Metal needs Trivium. For all the hybrids and subgenres that keep our scene vibrant and progressive, it’s imperative that the bands who walk a more traditional path do so with quality.
That’s not to say that Trivium’s music isn’t possessed of a rich concoction – vocalist and guitarist Matt Heafy has professed his band’s love of death metal, black metal and hardcore – but they remain a heavy metal band flying a heavy metal flag.
Heafy himself has matured into quite the treasure. He’s as incisive as a curator as he is as a player, and he’s become a master of paying it forward.
Trivium are, after all, veterans of two decades’ standing. Their ninth album, What The Dead Men Say, was a challenge in that the band seemed to rediscover their voice on their eighth and haven’t always replicated their successes.
“What The Dead Men Say is everything we do on one record,” says Heafy.
And when a band of Trivium’s standard pulls that off in a way that somehow hides the seams, the result is one hell of a record.
What The Dead Men Say has no shortage of chunky thrash riffs. The opening of ‘Catastrophist’ is particularly satisfying and its middle eight elevates it yet further.
‘The Defiant’ pushes the same button from the start and will appeal to fans of Trivium’s 2005 classic Ascendancy without ever sounding like a lazy transplant from it.
The aforementioned songs also boast two of the best choruses on an album blessed with plenty. ‘Scattering The Ashes’ is another even if, like much of this album, it’s not so immediate as to reveal itself at the first pass.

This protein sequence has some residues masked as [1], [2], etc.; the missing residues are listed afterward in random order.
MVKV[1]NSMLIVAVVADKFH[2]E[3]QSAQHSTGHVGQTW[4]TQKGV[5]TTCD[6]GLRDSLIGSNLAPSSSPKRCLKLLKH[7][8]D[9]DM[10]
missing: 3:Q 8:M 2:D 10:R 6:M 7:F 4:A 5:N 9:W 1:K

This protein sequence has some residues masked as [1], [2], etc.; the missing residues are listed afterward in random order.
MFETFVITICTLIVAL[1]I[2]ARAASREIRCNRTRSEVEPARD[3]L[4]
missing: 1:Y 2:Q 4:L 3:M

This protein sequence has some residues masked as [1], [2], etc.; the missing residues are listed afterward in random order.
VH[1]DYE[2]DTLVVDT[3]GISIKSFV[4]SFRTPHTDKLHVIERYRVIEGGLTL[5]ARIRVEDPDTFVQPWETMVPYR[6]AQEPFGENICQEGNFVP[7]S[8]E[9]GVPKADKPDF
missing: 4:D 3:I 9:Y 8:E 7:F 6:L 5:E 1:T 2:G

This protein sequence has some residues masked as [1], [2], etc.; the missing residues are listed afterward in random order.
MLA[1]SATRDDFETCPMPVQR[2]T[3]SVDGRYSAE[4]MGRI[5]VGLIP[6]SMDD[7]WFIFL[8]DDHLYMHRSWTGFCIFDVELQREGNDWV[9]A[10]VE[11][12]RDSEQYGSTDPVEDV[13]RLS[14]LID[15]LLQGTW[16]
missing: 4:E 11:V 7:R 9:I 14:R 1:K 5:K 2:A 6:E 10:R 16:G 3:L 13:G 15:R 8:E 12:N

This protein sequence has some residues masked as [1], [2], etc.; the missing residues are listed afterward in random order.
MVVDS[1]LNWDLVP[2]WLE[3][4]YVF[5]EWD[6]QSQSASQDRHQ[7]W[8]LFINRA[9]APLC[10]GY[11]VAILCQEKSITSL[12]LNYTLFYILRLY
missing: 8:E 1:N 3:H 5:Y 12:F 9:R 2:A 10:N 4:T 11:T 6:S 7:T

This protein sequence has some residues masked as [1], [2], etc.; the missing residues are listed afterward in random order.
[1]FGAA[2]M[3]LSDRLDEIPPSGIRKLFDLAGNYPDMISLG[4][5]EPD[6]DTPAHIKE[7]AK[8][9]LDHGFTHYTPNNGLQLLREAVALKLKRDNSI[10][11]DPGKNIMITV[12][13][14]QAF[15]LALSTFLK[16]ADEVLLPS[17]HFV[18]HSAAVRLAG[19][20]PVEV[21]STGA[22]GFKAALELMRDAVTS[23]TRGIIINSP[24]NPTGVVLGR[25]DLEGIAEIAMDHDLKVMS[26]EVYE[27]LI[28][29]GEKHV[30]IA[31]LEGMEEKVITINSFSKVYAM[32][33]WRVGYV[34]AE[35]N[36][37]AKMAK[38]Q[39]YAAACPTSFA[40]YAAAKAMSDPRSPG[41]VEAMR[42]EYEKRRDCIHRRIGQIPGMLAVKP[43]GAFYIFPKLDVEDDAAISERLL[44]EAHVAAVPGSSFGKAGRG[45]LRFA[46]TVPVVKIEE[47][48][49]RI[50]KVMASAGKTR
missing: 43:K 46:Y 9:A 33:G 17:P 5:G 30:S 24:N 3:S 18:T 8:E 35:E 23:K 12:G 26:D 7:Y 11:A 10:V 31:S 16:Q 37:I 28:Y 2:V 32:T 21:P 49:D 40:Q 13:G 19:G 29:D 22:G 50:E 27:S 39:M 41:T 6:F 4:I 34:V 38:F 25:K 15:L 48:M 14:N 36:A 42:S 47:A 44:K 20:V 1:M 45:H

The title track is fabulous. Its opening riff is distinctive and inventive, and Alex Bent’s drumming gives it an impetus that really kicks the album into gear.
To the ear of a reviewer more accustomed to inaudible bellowing the chorus was, on first listen, a jarring reminder that Heafy’s lineage stems more from Metallica than Morbid Angel. It hasn’t left me alone for five minutes since.
‘Amongst The Shadows And The Stones’ explodes from the get-go and packs a furious chorus that offsets clean verses that are, frankly, so very Trivium.
The album’s second longest song is ‘Sickness Unto You’, which begins at pace – blast beats and all – and just gets better and better. Its simple but effective chorus is another with a grip that won’t quit.
The thrash section in the middle is, perhaps, the outstanding highlight of What The Dead Men Say. Sometimes the greatest pleasures are the basest.
The lead guitar work on this album is excellent; that’s one aspect in which Trivium have never faltered. But its biggest strength is its consistency. What The Dead Men Say is a terrific metal record from front to back.
Sometimes you just need modern, trad-flecked metal, constructed and played to an exceptional standard with all the nods to its heritage left intact and unashamed. Look no further.
What The Dead Men Say is out now on Roadrunner Records.